do they think they are, trying to run the whole world?"
it doesn't participate--I just saw on today's television, this would
be "Sky News," an interview with an African leader. You know they're
having a great deal of trouble there. The British were sent in, and
the argument, made by both Africans and Europeans, was: Where are the
Americans? Why aren't they here?
So, in a sense,
America is wrong if it does and wrong if it doesn't. Now, when you see
a situation like that, you know that the basis of the feeling is not
necessarily related to these decisions; it's related to something more
fundamental, a feeling about the United States, what it stands for,
what its relative position is. So, yes, there are serious problems along
Now, when my
colleague Mr. Huntington did his book on the "clash of civilisations"
and so on, he was thinking particularly of conflict between the Muslim
world and the Western Christian world, and there's no question that
there's a problem there. I have a chapter in my book which I call "History
Gone Wrong?" because for many Muslims that's what happened: something
They were once
on top, they looked back to the good old days of Saladin. It's no accident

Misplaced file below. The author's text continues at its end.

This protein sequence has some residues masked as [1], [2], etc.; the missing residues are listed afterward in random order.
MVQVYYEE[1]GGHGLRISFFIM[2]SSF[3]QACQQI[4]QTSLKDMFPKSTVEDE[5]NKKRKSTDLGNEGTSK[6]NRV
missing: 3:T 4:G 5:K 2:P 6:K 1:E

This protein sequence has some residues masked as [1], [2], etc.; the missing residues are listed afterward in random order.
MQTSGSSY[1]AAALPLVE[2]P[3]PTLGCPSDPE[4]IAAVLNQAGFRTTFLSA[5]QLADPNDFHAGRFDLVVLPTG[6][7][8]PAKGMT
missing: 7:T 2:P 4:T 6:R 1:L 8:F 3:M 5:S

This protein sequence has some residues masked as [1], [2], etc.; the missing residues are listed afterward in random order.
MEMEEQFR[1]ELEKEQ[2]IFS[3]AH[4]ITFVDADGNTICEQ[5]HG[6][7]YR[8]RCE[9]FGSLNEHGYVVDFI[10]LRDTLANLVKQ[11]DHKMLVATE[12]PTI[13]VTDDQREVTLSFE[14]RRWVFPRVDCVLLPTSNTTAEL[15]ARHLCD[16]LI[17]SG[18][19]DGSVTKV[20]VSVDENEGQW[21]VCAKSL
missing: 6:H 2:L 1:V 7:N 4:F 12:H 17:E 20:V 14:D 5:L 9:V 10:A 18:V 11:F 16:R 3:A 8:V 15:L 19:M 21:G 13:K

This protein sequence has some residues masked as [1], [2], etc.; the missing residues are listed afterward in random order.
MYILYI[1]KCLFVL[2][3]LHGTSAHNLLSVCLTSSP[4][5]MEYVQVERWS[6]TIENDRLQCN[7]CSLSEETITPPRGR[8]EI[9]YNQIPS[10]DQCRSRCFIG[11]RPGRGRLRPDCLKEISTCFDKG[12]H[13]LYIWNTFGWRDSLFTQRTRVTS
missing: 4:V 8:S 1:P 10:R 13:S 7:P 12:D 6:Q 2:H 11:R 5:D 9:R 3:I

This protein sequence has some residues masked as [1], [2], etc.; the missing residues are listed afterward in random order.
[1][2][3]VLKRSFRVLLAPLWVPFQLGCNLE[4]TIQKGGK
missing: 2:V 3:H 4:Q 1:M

that when Saddam Hussein moved into Kuwait, with possible further moves
depending on how people responded, he compared himself in imagery, in
public relations, to Saladin, because that's when the Muslims were on
top, when they defeated the crusaders and everything. So the problem
there is: they're not going to like us, they can't like us, we're in
you think gender divisions in Muslim cultures influence their ability
to perform economically?
of the points I made in the book, for instance, was
of men and women. These are societies which are, I won't say hostile
to women, but let's say, to use the best euphemism, protective of women.
Because they're protective of women, they often want to keep them out
of public space, they don't want them to engage in the economy the way
they might. That's not true of all Islam. I'm talking about the Middle
they've done very badly by women. Even those who are strongly committed
to Islam know this, recognise that it has a price. If you exclude women
in this way, partially or whatever, you lose something. They all recognise